1. Sep 13, 2014

fabrc

Quantity of heat (Q) is directly proportional to specific heat (C)?

I thought that they would be inversely proportional because the higher the value of C, more heat is necessary to make a variation of temperature but somehow it seems wrong.

Thanks!

2. Sep 13, 2014

Staff: Mentor

The amount of heat needed to produce a temperature change of $\Delta{T}$ in a mass of $m$ of a substance with specific heat $C$ is given by $\Delta{Q}=mC\Delta{T}$, right? The higher the value of $C$, the more heat will be necessary, just as you say. That's a direct proportionality relationship by definition . An inversely proportional relationship would have either $C$ or $\Delta{T}$ in the denominator of a fraction.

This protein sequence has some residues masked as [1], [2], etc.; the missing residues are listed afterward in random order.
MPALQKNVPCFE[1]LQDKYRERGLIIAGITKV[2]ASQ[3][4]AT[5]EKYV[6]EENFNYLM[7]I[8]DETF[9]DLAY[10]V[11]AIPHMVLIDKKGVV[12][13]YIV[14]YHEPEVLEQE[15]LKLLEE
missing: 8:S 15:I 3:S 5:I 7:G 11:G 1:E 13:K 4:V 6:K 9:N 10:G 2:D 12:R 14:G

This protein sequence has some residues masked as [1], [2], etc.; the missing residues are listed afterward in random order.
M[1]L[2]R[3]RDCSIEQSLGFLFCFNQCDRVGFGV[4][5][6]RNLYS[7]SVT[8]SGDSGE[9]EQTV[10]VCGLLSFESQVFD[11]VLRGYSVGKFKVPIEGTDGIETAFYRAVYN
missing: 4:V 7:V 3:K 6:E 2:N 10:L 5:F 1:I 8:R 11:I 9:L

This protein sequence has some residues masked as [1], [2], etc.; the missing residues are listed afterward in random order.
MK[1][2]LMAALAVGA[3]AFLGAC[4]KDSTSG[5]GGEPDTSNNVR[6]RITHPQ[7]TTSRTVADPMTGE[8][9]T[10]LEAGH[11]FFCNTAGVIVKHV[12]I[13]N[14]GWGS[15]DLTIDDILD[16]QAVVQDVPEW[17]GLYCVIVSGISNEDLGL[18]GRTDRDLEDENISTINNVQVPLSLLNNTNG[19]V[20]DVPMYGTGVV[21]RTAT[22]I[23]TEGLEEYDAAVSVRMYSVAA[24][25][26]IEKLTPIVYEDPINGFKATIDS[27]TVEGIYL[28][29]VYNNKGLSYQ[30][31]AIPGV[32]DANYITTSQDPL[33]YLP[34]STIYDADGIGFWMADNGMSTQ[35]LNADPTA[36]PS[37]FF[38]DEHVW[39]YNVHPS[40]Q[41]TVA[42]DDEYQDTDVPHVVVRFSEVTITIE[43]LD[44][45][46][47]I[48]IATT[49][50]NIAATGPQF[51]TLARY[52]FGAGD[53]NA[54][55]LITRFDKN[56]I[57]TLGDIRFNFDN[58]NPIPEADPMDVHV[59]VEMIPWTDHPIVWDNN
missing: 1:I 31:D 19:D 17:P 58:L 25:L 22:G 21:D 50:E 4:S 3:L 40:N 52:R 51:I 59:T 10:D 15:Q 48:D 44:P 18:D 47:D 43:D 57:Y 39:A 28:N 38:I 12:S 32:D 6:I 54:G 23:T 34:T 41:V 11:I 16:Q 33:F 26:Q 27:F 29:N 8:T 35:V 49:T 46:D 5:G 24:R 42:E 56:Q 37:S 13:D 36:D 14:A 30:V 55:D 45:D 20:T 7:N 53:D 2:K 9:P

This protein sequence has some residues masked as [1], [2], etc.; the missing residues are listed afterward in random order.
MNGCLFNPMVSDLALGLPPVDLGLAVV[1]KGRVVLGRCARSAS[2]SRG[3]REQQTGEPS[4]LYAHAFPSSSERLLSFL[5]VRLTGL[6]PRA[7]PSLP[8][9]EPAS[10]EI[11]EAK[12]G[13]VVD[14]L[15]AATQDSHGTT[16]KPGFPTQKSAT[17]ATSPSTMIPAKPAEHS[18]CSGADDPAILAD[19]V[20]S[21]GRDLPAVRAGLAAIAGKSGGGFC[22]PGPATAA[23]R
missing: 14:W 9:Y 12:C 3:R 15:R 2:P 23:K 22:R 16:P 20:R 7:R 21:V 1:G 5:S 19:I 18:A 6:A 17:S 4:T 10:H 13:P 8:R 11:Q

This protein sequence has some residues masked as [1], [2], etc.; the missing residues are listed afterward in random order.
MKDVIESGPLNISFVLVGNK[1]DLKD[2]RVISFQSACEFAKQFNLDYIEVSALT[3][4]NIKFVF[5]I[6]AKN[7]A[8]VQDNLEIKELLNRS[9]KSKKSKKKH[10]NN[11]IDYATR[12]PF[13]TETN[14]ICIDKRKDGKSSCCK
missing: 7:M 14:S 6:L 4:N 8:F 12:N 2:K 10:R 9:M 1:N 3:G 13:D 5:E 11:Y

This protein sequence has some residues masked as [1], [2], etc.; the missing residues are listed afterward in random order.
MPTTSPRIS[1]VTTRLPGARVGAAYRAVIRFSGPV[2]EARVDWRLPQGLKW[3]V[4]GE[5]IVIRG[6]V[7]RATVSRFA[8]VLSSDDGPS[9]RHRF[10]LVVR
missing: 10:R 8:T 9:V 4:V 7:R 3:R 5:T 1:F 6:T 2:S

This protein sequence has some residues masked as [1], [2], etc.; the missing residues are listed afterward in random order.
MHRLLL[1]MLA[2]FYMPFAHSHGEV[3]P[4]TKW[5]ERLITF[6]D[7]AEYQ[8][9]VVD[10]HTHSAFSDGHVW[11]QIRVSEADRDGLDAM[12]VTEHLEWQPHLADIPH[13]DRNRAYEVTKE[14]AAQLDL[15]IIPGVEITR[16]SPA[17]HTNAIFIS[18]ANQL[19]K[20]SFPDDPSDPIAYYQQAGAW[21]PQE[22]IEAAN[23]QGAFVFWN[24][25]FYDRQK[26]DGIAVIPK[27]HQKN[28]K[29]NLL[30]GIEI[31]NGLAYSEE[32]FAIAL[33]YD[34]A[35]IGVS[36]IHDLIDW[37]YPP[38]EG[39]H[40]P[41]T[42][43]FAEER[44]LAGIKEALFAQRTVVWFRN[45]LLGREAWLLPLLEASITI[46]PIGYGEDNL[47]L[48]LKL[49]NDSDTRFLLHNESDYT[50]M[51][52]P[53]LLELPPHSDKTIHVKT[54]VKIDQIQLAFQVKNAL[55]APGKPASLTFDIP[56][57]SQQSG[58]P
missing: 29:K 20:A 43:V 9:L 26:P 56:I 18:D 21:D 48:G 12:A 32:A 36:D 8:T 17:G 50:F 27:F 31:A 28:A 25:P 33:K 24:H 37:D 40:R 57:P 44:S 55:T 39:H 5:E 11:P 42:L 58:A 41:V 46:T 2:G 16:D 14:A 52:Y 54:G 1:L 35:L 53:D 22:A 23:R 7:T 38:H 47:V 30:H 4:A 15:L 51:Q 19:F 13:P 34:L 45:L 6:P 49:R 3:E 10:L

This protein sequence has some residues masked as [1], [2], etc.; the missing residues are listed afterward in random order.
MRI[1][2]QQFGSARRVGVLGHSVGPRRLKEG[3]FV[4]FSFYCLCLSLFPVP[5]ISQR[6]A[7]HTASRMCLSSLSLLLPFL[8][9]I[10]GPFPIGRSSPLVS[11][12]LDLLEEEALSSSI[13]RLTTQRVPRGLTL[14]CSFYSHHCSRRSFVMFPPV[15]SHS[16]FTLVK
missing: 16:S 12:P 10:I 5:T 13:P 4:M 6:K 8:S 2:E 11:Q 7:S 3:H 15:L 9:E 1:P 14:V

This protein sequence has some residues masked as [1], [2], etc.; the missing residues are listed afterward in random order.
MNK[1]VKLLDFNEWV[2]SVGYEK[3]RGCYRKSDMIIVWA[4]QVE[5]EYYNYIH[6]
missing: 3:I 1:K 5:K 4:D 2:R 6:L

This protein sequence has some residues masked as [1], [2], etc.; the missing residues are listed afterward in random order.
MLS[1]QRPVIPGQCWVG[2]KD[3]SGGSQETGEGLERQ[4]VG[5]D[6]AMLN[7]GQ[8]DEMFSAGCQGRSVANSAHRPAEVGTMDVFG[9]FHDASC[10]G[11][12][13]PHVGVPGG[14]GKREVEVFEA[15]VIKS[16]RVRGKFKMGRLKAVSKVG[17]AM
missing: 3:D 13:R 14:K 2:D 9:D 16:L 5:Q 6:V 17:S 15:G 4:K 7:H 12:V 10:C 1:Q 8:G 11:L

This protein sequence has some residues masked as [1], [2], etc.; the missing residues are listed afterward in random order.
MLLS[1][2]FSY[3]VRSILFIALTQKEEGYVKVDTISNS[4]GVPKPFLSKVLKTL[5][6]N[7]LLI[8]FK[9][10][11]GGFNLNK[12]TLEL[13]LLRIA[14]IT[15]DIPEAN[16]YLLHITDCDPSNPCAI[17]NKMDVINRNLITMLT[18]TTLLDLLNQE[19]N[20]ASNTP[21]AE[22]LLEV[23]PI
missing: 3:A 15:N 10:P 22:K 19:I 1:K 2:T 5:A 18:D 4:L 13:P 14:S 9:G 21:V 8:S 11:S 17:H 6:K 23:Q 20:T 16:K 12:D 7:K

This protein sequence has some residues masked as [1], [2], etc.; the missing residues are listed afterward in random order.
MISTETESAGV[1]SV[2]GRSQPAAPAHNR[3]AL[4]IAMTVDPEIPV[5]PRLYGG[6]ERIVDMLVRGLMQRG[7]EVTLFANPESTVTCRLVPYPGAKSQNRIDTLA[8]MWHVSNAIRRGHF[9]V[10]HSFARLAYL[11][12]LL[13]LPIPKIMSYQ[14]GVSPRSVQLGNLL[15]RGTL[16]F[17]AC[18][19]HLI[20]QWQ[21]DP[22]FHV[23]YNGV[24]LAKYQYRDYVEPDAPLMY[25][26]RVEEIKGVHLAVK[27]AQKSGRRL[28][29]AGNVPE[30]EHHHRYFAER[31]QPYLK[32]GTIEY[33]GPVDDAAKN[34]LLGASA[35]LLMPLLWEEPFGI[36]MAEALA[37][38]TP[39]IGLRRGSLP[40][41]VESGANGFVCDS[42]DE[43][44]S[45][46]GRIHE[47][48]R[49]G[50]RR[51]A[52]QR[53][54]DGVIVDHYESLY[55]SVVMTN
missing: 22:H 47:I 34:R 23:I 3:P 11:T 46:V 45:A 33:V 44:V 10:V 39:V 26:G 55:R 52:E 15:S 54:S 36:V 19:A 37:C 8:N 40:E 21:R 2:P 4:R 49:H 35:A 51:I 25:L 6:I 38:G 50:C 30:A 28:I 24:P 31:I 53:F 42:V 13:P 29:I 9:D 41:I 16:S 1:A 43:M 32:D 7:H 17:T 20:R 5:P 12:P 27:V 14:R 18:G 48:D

Another example: travel time is directly proportional to distance and inversely proportional to speed (all else being the same, the greater the distance the greater the travel time and the greater the speed the less the travel time). These quantities are related by $T=d/s$ where $T$ is the travel time, $d$ is the distance traveled, and $s$ is the speed. Look at which one appears in the denominator of a fraction.

3. Sep 14, 2014

fabrc

I got it. Thanks, Nugatory!